Mary G. Rolinson, Grassroots Garveyism: The Universal Negro Improvement Association in the Rural South, 1920-1927. Chapel Hill: University of North Carolina Press, 2007. ISBN: 9780807830925. List Price: $59.95 (Cloth). ISBN: 9780807857953. List Price: $22.50 (Paper)
The black separatist movement led by Marcus Garvey has long been viewed as a phenomenon of African American organization in the urban North. But as Mary Rolinson demonstrates, the largest number of Universal Negro Improvement Association (UNIA) divisions and Garvey’s most devoted and loyal followers were found in the southern Black Belt. Tracing the path of organizers from northern cities to Virginia, and then from the Upper to the Deep South, Rolinson remaps the movement to include this vital but overlooked region.
Rolinson shows how Garvey’s southern constituency sprang from cities, countryside churches, and sharecropper cabins. Southern Garveyites adopted pertinent elements of the movement's ideology and developed strategies for community self-defense and self-determination. These southern African Americans maintained a spiritual attachment to their African identities and developed a fiercely racial nationalism, building on the rhetoric and experiences of black organizers from the nineteenth-century South. Garveyism provided a common bond during the upheaval of the Great Migration, Rolinson contends, and even after the UNIA had all but disappeared in the South in the 1930s, the movement's tenets of race organization, unity, and pride continued to flourish in other forms of black protest for generations.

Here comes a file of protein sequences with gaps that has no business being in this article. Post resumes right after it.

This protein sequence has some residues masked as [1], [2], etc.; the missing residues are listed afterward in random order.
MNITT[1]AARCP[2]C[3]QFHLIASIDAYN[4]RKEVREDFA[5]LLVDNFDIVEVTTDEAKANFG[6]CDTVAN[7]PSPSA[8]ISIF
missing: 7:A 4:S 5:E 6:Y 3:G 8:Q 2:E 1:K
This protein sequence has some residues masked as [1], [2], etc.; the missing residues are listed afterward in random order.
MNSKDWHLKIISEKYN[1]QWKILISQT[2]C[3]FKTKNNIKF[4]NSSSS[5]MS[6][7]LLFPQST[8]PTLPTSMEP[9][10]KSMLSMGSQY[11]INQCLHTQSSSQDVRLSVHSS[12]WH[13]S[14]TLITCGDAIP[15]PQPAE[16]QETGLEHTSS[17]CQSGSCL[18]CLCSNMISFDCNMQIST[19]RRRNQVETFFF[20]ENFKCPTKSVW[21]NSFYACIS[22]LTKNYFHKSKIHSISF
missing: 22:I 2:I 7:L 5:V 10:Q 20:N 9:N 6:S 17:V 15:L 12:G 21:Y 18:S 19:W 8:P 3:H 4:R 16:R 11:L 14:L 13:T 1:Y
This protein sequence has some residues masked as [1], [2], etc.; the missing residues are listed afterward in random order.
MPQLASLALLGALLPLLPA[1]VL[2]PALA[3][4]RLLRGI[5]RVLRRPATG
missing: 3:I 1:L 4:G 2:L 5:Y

Anne Sarah Rubin, A Shattered Nation: The Rise and Fall of the Confederacy, 1861-1868. Chapel Hill: University of North Carolina Press, 2007. ISBN: 9780807829288. List Price: $34.95 (Cloth). ISBN: 9780807855928. List Price: $19.95 (Paper)
Historians often assert that Confederate nationalism had its origins in pre-Civil War sectional conflict with the North, reached its apex at the start of the war, and then dropped off quickly after the end of hostilities. Anne Sarah Rubin argues instead that white Southerners did not actually begin to formulate a national identity until it became evident that the Confederacy was destined to fight a lengthy war against the Union. She also demonstrates that an attachment to a symbolic or sentimental Confederacy existed independent of the political Confederacy and was therefore able to persist well after the collapse of the Confederate state. White Southerners redefined symbols and figures of the failed state as emotional touchstones and political rallying points in the struggle to retain local (and racial) control, even as former Confederates took the loyalty oath and applied for pardons in droves.